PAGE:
About 11 p.m. on 15 October 1957, the bridge was closed to traffic by an unusual subsidence, or movement of the shale rock, at the north abutment. Over the next 12 hours, a landslide on the north bank carried a million cubic metres of shale — and the anchor block — several metres towards the river, overstressing the suspension cables and eventually rupturing the cables that carried the load of the bridge deck up to the suspension cables from the side span. While the side span and the cable supports collapsed into the river, the towers of the suspension bridge, though damaged, remained standing. Hundreds of spectators — the result of jammed-up, southbound traffic on the Alaska Highway — watched the severing of an important link with southern Canada; no one was injured….
…The landslide on the north bank was attributed to the weathering of the shale rock after its disturbance and exposure by the construction of the bridge approach and of the water supply to the natural gas plant. Similar shales, known as clay shales, have since provided challenges to foundation engineers across the Interior Plains. The bridge failure remains an example of the far-reaching consequences of a comparatively small event.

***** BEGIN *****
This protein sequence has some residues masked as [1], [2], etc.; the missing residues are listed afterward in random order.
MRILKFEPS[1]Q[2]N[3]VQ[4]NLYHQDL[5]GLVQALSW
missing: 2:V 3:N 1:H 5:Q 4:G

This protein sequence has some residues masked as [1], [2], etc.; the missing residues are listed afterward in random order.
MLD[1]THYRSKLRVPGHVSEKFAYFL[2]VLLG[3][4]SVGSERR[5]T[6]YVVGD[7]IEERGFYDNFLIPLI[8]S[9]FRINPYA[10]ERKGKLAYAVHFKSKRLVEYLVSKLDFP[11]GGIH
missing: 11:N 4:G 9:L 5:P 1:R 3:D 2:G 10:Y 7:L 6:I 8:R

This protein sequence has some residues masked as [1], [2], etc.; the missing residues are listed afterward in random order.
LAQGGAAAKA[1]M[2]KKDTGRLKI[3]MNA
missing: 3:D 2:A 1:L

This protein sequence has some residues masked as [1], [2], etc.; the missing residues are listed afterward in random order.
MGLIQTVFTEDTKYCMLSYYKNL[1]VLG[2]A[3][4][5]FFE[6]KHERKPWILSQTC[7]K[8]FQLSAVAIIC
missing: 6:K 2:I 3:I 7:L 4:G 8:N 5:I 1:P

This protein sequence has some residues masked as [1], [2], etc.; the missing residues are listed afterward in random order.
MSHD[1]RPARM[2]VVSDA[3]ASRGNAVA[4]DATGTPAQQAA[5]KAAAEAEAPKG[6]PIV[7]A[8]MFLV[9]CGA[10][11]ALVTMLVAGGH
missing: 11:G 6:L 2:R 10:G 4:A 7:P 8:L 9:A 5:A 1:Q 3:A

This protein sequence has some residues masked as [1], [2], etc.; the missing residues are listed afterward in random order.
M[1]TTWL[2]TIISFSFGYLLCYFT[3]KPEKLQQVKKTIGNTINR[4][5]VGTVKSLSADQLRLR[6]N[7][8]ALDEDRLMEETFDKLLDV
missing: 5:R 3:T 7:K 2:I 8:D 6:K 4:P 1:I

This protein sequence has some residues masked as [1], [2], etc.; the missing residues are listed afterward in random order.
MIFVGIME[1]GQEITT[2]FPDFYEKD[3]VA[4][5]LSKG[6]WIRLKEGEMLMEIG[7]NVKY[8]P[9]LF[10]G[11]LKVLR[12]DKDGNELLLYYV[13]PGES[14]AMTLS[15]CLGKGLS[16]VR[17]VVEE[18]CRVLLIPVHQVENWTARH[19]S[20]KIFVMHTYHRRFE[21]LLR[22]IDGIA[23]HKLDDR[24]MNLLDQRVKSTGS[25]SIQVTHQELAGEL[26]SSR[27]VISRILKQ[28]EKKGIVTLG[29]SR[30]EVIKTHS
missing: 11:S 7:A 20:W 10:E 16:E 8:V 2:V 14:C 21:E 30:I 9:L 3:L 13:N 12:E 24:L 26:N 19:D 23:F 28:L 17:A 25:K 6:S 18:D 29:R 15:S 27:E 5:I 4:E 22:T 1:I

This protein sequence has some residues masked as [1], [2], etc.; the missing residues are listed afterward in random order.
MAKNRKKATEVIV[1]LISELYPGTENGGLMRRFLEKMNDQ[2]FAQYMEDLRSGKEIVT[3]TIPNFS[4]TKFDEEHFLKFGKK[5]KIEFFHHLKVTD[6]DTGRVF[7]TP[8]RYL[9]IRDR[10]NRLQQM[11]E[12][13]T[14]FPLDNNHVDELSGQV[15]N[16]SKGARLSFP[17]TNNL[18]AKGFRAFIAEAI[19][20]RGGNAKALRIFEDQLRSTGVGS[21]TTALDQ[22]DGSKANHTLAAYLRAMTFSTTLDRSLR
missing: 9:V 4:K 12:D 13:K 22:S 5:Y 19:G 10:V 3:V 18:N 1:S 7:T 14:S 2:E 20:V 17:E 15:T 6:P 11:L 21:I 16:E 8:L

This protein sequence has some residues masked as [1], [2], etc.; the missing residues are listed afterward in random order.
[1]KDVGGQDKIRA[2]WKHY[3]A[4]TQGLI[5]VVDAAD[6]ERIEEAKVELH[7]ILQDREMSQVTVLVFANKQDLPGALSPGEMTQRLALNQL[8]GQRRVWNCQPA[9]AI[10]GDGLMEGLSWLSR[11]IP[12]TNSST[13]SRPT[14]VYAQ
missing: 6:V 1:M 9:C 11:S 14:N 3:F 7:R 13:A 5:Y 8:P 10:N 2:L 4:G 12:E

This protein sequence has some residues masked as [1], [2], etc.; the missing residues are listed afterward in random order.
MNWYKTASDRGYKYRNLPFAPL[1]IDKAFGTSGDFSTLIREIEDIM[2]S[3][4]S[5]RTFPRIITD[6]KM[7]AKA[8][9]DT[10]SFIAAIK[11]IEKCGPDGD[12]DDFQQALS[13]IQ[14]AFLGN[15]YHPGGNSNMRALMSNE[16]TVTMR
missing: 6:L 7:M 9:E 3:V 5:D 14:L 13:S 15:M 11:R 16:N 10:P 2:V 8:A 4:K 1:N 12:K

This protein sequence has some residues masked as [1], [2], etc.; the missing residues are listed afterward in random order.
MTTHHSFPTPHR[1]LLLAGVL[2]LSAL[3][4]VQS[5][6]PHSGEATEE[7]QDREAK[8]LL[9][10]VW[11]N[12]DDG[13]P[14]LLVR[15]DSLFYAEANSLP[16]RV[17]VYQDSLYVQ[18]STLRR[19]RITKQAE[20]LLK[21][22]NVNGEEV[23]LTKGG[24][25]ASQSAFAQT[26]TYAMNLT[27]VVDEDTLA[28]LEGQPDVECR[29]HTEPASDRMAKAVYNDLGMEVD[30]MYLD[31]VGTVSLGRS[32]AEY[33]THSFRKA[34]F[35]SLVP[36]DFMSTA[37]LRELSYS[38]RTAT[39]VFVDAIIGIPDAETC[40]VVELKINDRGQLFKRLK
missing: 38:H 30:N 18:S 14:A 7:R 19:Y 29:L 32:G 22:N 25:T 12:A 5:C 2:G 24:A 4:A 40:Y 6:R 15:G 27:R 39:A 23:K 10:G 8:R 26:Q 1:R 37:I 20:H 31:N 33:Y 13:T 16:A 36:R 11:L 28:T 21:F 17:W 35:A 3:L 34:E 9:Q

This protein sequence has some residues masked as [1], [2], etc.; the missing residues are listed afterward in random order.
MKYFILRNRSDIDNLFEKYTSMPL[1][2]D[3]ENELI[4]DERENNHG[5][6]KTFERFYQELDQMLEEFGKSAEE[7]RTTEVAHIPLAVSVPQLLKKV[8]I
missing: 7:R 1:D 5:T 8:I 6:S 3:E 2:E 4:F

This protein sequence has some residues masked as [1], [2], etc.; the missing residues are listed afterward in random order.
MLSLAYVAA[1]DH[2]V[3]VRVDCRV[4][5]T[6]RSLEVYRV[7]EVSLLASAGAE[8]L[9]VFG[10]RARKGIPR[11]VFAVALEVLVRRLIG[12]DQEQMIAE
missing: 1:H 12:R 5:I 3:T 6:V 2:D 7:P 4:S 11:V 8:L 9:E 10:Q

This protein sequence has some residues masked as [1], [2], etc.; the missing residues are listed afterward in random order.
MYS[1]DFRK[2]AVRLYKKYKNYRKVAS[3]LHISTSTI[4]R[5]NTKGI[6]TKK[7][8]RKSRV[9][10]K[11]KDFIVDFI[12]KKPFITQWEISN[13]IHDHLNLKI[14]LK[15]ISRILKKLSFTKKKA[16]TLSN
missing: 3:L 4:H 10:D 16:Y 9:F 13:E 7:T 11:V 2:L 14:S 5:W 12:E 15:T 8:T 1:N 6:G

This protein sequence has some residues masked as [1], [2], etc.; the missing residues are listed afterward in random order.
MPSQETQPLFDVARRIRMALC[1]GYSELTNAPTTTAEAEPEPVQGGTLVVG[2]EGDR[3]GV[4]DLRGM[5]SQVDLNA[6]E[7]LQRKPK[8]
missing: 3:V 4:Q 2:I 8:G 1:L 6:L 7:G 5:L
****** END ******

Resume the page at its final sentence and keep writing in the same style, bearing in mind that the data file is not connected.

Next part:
Indeed, but unlike a bridge collapse that just hampered trade and travel, the far reaching consequences of a dam failure as a result of building in exactly the same conditions, will be extensive and include loss of life, and entire communities.
That cannot be mitigated, ignored or justified. Residents just downstream literally just about lost it all in the slides I linked to above. I can’t even understand why the debate about whether the science supports this dam or not continues. It is engineers who make decisions, and history is full of engineering failures. Sometimes those errors were miscalculations, and sometimes humans just have a desire to master and control nature that overrides common sense perhaps. Ego is a terrible thing when it comes to being the first to do something everyone said couldn’t or shouldn’t be done. Humans are not infallible and nature is a force we cannot control.
Keep in mind too, that Hydro contracted engineers have approved everything to date, all this construction that is moving and cracking, and BC Hydro has maintained its all fine….even while FOI documents detailed how deeply in trouble the project has been for over a year https://thenarwhal.ca/site-c-dam-geotechnical-problems-bc-government-foi-docs/
Time to run, but why not scroll through my Site C page and the one over at Narwhal, to get yourself up to speed before the Milburn report is issued.
And if you are reading this John? Let the legacy of your leadership not be defined by getting done what Christy Clark could not….let it be defined by having the moral courage to stop what you know she shouldn’t even have started.